Agriculture is a significant source of income for many families and plays a major role in increasing the employment rate. Industries are moving towards digital labour technologies, cloud storage, and other functions. Digital farming hasn’t been fully adopted by farmers because of the assumed complexities. Pakistan is one agricultural country that has witnessed some considerable diversification over the years.
In most regions, agriculture is given immense importance because food is a necessity in human life. However, Pakistan has not been able to realize its real agricultural potential up till now. This leads to a great gap between actual and potential yields.
Digital farming will also play a major role in motivating farmers to adopt the latest agricultural technologies. Being updated with the market will help farmers know what to grow at a particular time. The current agricultural system is facing numerous problems including the poor adoption of information and communication technology (ICT) by various stakeholders, insufficient funds and improper transportation facilities. Also, there is a lack of training and interaction in the agricultural food chain.
Radio and TV shows can be created to disburse information to the target audience. Hence, if there is an outbreak of a disease, farmers will be notified to take relevant precautions.
Farm machinery automation allows the fine-tuning of inputs and reduces the demand for manual labour. Ultimately, this will reduce the cost of hiring workers and monitoring crop growth. Digital technologies can also help farmers improve the effectiveness of the existing policies. The government can use high-quality satellite imagery to reduce the cost of sending extension officers for the physical inspection of farms. This will help the government enforce better policies for the development of the agricultural sector. Also, the government can help promote the automation of administrative processes for agriculture and the development of expanded government services.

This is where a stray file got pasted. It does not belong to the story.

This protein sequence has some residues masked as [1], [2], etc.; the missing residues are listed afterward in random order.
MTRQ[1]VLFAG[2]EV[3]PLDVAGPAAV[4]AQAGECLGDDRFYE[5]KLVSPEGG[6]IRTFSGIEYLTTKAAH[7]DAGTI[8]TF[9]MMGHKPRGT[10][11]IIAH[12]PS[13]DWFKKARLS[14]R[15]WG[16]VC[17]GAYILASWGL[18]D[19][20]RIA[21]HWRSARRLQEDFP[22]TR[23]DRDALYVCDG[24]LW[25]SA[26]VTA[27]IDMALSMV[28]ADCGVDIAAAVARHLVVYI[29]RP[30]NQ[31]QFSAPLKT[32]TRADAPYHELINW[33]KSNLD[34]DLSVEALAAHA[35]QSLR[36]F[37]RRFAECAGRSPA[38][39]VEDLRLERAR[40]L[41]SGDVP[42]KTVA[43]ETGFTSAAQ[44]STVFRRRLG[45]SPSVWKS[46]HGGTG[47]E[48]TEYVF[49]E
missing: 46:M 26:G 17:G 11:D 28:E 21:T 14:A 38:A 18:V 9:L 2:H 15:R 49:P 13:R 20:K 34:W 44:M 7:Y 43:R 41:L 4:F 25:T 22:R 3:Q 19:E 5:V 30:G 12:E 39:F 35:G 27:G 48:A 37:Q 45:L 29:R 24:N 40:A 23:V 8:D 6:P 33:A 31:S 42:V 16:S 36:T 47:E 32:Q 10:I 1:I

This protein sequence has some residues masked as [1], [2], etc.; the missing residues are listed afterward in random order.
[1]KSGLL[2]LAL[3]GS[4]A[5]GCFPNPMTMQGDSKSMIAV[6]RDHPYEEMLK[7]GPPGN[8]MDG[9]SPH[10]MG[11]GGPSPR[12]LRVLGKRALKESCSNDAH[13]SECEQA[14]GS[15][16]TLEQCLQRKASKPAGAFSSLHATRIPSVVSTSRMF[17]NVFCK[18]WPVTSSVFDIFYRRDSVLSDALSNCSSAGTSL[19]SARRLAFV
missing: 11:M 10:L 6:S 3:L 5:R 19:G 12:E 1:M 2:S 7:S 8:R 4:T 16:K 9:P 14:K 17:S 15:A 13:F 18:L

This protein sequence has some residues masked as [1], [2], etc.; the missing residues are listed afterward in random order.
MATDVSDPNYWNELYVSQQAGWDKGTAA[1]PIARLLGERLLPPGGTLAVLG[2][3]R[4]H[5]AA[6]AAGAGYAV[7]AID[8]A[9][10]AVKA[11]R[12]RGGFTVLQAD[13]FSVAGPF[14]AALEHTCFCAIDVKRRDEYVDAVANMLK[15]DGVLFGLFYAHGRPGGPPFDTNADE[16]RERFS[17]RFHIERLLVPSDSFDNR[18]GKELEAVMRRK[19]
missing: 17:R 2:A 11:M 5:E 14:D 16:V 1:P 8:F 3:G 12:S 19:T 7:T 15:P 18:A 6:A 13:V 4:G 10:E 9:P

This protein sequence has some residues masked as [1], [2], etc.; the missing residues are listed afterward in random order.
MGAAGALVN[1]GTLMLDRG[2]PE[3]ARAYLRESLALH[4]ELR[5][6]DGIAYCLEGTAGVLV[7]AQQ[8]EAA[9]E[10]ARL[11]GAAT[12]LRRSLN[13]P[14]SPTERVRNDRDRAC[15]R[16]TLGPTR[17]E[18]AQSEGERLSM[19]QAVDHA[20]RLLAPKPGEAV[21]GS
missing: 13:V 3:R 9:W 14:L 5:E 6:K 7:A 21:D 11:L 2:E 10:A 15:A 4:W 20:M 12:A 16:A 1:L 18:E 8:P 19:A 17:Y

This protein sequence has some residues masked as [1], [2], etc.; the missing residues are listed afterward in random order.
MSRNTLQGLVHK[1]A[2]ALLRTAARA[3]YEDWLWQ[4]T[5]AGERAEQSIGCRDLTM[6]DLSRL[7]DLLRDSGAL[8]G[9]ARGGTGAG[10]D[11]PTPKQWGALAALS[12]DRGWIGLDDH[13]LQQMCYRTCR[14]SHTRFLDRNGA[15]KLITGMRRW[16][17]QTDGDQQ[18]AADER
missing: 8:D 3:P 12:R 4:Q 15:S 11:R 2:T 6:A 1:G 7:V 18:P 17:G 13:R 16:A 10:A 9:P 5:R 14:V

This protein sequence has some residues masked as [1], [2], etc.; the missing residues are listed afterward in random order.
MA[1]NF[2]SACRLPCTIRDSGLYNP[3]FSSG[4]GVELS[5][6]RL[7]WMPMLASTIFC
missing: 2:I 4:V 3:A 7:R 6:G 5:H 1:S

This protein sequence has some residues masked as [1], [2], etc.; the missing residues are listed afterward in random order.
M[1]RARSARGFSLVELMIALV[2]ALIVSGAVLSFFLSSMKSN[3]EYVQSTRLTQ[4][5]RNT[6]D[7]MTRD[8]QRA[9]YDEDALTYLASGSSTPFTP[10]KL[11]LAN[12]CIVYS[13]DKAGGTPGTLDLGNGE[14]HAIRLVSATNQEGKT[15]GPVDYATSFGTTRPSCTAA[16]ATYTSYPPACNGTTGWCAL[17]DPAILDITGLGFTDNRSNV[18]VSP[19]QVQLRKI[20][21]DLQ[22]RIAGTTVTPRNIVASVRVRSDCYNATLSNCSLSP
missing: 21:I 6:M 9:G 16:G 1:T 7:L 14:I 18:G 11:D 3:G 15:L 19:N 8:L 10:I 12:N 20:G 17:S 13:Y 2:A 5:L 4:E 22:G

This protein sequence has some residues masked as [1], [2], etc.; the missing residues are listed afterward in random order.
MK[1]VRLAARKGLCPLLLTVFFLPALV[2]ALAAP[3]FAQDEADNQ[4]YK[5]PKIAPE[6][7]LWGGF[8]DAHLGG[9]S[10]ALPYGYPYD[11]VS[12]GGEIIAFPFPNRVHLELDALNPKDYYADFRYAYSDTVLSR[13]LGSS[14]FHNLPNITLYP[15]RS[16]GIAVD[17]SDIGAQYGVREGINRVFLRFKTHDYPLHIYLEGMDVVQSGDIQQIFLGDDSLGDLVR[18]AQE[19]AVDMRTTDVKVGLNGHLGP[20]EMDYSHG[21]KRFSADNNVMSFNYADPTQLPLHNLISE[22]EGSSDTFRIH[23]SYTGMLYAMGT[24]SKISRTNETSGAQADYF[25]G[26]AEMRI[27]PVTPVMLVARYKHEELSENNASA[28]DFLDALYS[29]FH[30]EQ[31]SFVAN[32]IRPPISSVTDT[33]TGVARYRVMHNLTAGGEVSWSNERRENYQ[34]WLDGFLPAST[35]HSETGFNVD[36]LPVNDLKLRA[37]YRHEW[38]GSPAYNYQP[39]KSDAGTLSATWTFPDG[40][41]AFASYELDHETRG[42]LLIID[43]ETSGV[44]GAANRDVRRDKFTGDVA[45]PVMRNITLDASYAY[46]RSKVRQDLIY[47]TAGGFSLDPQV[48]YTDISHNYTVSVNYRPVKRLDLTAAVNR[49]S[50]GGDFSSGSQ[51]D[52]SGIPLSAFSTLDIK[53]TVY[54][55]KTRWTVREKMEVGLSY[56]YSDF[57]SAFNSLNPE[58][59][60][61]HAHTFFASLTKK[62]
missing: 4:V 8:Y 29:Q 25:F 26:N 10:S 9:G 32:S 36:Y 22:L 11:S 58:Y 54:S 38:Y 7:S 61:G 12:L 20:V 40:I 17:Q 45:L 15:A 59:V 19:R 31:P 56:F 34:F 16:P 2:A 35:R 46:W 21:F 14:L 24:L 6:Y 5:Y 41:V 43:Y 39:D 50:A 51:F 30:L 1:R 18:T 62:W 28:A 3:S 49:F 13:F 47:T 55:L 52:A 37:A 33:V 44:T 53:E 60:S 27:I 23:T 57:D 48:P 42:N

Digital technologies can help in the promotion of trade in agriculture and food products. This will also connect private sector suppliers to new markets and enable new ways for the government to monitor and ensure standard compliance, thereby helping reduce the possibility of products getting bad before sale. This can also be with the introduction of online stores that mainly deal with agricultural produce. The farmers can advertise what they have on their farms and how soon it can be available for sale, making it easier for consumers to get access to farm produce.
Additionally, the world is slowly adopting big data and smart farming and promoting agricultural organisations. Many start-ups are focusing on making the agricultural sector simpler and looking for solutions to help make the sector prosper. Most of these companies are even partnering with the government to get the resources that can then be transmitted to farmers. These technologies may seem tough at first, but information disbursement will ease the illiteracy of technologies. Besides farmers, agricultural or extension officers should also have access to the latest information. This will help them pass the information to farmers in a timely manner.